Finally, we came to a stop. We could unbuckle our seat belts, pile on our ECW gear and get off the place into the wide, white world beyond.
And man oh man was it white. Although the temperatures made all our survival gear a little overkill, the sunglasses were definitly necessary. Everyone had smiles the size of saucers and cameras were clicking everywhere.
After a half hour of driving across ice and snow, we bumped up onto solid ground and drove into McMurdo where we switched from bus to truck and drove over to Scott Base. Driving into McMurdo reminded me so much of Inuvik. Gravel roads, dusty everything, and lots of metal, square buildings. The 2km drive from McMurdo to Scott Base goes up between two extinct volcano cones to emerge on the otherside of the Hut Point Peninsula. The kiwi base, in comparison to the American one, is tiny and green (not in reference to environmental awarness, just colour) and it reminds me more of a mining camp all self contained (hallways connect each building so there's no need to leave the comfort of the indoors). We were ushered from our vehicles, into a big green, steel building and up into a warm little room where we learned the basics of staying in Antarctica and on Scott Base.
After a delicious dinner, served in the cafeteria, we all took a walk down to the sea ice. Just a few hundred meters in front of Scott Base, where sea ice is pushed up by the tides, are a collection of pressure ridges scultped by the sea and the wind. It is a beautiful, ever changing gallery of crystalline forms and scattered in amongst the colunms are the most regular visitors, the Weddell seals.
We wandered back towards base where some of the students scrambled into costumes to join in the fun of the James Bond party being held that night at the base bar.
The next morning, before packing, we went up Crater Hill, the volcano behind Scott Base. It was pretty windy and not very sunny, but the temperatures hovered around -7 degrees centigrade and everyone enjoyed the views.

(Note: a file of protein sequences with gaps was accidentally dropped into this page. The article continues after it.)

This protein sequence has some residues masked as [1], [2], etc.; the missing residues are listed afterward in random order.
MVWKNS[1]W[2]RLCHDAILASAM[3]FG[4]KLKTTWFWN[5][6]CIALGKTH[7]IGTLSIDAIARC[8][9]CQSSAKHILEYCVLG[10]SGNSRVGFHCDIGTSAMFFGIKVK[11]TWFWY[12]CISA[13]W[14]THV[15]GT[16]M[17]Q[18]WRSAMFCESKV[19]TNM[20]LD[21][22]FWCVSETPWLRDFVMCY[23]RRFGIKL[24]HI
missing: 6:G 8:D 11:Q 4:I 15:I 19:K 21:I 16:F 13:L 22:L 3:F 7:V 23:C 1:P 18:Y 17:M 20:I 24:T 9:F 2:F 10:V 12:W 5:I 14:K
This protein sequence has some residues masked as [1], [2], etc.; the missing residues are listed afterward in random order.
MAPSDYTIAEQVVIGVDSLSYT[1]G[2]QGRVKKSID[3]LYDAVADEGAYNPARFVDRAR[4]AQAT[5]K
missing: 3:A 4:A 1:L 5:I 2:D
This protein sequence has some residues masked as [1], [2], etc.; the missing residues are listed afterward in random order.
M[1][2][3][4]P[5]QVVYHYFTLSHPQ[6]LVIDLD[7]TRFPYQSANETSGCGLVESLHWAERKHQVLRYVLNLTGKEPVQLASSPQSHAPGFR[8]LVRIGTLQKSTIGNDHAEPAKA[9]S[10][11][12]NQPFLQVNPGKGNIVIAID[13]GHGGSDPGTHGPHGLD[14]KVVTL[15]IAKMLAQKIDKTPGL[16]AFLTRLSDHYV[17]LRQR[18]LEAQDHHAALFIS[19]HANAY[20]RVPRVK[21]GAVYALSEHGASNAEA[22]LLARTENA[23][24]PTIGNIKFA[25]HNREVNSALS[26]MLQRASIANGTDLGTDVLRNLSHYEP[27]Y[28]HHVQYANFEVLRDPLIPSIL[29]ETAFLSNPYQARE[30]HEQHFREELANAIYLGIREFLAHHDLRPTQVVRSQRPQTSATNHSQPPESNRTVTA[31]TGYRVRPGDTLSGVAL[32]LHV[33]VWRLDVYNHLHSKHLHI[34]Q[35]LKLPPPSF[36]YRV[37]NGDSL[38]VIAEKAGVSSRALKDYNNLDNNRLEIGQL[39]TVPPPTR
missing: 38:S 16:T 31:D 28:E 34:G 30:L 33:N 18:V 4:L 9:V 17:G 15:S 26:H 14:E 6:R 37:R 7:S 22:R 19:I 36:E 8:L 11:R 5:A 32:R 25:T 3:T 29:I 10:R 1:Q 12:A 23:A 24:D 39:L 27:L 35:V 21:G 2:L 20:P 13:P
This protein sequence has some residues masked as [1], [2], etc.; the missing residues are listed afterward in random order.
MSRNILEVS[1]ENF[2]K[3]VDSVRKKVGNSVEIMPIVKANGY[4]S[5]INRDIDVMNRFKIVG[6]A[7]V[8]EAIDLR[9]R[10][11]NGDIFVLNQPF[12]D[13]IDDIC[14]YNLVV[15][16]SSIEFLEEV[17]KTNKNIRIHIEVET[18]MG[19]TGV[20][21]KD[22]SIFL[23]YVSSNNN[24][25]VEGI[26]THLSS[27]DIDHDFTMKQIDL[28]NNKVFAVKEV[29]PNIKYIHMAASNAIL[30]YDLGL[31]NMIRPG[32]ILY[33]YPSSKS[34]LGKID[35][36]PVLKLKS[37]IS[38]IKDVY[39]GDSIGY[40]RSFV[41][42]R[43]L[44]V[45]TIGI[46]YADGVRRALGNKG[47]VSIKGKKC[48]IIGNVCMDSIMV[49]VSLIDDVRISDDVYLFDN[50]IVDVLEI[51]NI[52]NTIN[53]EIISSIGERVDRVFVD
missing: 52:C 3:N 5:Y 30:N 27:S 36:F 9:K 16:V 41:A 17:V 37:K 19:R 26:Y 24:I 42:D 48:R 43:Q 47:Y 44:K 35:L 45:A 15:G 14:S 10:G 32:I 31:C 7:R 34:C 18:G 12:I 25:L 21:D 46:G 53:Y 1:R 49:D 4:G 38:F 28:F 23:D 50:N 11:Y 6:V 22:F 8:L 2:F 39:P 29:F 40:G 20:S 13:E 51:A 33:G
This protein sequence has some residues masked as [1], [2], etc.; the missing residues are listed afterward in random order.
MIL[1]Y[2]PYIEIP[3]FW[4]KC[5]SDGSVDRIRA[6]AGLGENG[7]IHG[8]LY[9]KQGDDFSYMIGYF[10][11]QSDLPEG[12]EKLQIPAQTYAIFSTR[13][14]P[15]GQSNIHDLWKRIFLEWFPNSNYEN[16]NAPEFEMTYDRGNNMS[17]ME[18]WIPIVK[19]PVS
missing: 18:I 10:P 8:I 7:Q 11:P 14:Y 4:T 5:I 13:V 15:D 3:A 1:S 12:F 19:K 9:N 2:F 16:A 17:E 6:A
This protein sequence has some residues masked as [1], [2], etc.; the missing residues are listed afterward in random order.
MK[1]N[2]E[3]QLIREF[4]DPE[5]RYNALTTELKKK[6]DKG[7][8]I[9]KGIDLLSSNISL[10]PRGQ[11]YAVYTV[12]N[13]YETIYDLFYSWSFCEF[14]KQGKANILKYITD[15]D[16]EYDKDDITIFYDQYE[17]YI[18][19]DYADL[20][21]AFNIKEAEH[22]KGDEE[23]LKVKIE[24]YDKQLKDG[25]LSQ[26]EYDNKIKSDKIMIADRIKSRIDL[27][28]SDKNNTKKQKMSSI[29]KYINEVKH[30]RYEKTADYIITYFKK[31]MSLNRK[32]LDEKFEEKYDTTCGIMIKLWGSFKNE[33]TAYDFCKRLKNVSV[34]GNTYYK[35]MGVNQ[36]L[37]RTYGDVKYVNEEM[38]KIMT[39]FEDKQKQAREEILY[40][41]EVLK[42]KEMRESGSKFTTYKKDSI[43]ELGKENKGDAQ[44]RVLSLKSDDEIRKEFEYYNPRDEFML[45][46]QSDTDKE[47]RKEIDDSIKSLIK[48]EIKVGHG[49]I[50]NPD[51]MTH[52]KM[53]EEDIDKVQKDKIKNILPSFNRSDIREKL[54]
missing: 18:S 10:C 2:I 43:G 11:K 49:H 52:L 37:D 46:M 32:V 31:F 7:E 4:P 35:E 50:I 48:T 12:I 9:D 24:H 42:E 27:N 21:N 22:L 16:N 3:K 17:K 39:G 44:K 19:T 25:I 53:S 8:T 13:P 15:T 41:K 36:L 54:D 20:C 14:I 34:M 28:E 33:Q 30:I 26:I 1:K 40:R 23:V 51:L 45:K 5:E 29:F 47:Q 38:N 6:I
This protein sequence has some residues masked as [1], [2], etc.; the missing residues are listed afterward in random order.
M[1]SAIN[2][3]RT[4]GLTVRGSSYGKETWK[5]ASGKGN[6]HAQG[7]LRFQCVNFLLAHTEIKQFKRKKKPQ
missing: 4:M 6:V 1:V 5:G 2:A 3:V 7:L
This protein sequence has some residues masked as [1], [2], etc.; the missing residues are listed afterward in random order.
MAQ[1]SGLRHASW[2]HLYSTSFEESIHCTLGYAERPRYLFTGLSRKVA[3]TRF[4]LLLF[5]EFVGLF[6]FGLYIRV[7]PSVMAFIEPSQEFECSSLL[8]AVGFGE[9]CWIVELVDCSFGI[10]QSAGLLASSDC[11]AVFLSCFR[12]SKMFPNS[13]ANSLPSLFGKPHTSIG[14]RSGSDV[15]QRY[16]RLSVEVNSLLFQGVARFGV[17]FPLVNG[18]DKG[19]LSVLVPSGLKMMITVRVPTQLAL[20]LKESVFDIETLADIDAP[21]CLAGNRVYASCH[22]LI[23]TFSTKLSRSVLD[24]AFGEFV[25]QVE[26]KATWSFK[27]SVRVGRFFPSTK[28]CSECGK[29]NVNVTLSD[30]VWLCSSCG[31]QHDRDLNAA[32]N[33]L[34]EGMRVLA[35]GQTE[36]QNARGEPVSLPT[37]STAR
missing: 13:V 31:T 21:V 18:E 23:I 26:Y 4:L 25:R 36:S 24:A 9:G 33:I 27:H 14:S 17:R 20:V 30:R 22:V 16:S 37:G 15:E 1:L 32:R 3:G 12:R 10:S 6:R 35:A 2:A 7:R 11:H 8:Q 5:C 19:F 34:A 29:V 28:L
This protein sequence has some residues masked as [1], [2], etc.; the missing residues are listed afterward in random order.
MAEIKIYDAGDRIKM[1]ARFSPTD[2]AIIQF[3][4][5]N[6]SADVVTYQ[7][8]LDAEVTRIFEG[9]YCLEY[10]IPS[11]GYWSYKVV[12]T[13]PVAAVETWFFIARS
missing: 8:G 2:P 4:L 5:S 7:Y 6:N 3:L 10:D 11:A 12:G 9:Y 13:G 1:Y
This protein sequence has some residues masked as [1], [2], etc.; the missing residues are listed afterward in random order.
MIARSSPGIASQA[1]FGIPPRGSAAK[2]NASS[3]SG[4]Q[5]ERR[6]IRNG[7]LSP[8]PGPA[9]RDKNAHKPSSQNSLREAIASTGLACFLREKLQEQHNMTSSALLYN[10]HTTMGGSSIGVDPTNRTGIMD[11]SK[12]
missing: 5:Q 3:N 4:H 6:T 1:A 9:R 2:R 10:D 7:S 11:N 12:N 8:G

These are the first 3 wind turbines in Antarctica. They were just coming online while we were there. It is expected they will reduce the amount of desiel used by both Scott Base and McMurdo by ~11%. There are some people who question their usefulness here and don't like the aesthetic impact they have, but I wonder if we are to continue being down in Antarctica for scientific purposes because of it's "early warning" capabilities with regards to climate change shouldn't we at least be trying to reduce our footprint to be here?
Walking along the edge of the crater. In the background and to the left, Mount Erebus hides behind some clouds.
While everyone packed food and tents and cooking stuff, Crystal, Steve, Sean and I met up with Alex to get our licences for driving on the ice. We were taught how to drive Hagglunds, skidoos and trucks (Landcruisers to be precise - although the only difference I noticed was that the top speed was 20km/h). That night, our personal and group bags packed, we snuggled into bed for one last night in a warm room. The next morning we would be leaving nice and early to get out to camp and set up our tents and dig some pits. It would be a busy day.